The digital imaging revolution happened primarily in the early 2000s, following rapid development in technology and amid fears by keen photographers that all their hard-won skills would be wasted and image manipulation become child’s play. But as with most technological developments, the beginnings go much further back. Experiments to store images on disks were already being made in the early 1960s.
Then at Bell Laboratories in 1969, Dr. Willard Boyle and Dr. George Smith created the image sensor, the digital camera’s key element. Further advances were made in the 1970s with Kodak, Texas Instruments and Fairchild Imaging leading the way. In 1975, Kodak used a Fairchild sensor, with just 0.1 megapixels in its first digital camera prototype. It was a huge camera, around the size of a two large dictionaries and weighing some 4 kg.
Image sensors underwent further development throughout the 1970s. By the 1980s, the developments in technology were being closely followed by the media, particularly by the photo press, which by the early 1990s could sense the advantages of faster distribution of images. Digital technology was by now threatening to replace film. However, digital photography was still a long way away from becoming a mass market but was gaining ground in studio photography.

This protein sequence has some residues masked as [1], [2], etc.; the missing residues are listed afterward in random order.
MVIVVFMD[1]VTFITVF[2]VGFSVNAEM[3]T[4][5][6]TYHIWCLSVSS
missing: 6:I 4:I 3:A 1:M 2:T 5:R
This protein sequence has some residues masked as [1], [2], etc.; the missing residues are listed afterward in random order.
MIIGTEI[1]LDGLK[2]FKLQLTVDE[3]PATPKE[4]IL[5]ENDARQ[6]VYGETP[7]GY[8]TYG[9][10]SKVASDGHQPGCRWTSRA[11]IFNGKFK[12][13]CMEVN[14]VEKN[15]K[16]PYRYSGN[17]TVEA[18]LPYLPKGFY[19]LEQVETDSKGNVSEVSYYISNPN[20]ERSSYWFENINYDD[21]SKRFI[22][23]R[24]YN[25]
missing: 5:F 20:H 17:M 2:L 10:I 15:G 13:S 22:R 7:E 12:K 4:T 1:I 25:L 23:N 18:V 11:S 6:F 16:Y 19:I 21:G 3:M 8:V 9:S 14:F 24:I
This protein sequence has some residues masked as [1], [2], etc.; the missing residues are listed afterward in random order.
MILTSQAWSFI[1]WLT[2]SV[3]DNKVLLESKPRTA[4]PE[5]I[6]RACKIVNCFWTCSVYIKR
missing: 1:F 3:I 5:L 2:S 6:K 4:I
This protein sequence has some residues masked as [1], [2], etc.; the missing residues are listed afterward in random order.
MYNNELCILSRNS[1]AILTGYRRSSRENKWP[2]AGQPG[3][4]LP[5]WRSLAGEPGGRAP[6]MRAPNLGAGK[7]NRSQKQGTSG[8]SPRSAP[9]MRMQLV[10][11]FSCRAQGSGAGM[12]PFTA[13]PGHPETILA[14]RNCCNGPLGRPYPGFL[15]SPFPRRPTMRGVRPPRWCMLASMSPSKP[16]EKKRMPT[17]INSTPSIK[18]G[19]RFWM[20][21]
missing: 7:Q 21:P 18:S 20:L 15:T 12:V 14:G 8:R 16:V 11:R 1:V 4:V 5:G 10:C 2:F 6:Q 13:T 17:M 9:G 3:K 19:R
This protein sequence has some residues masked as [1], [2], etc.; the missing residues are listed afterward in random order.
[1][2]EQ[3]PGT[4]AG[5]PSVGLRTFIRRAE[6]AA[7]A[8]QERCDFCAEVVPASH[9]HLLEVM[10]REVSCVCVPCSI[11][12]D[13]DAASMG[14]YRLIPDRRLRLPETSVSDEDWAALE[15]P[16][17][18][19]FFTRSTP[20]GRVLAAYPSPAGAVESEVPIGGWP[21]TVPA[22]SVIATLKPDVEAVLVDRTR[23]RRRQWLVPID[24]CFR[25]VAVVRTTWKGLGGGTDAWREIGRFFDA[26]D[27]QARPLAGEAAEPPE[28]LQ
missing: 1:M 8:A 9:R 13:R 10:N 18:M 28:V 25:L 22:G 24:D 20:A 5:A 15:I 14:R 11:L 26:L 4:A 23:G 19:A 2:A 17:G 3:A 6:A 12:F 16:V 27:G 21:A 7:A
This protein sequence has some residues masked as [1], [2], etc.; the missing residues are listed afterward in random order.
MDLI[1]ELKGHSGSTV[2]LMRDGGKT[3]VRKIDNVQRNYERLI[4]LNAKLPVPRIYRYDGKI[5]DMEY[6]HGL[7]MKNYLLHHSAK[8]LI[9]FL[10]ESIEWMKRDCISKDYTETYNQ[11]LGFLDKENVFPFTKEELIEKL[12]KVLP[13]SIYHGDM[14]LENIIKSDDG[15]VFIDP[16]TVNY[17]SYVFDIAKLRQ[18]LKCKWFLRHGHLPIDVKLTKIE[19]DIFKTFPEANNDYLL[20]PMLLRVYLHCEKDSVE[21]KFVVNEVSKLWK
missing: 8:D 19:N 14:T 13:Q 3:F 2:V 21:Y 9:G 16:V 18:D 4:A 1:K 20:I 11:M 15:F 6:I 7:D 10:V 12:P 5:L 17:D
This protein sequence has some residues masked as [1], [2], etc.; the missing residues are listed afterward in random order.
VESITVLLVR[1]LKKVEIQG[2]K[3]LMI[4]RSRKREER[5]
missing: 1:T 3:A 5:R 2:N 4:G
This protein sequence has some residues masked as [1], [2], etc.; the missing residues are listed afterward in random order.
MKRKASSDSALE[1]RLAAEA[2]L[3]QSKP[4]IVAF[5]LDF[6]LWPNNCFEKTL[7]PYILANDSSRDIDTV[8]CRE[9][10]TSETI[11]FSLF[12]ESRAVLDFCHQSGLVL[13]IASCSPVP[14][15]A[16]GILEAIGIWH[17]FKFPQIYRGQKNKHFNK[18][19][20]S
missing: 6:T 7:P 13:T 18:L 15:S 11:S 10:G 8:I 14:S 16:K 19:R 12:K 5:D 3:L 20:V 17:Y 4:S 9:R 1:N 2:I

In the 2000s, the advances in this new medium were very rapid and photographers who once condemned the new trend realized that image-making, however achieved, still required considerable creativity and opened up new avenues to even the most dedicated conventional photographer. Digital photography was by now a mass market and had reached the stage when the talk was all about pixels.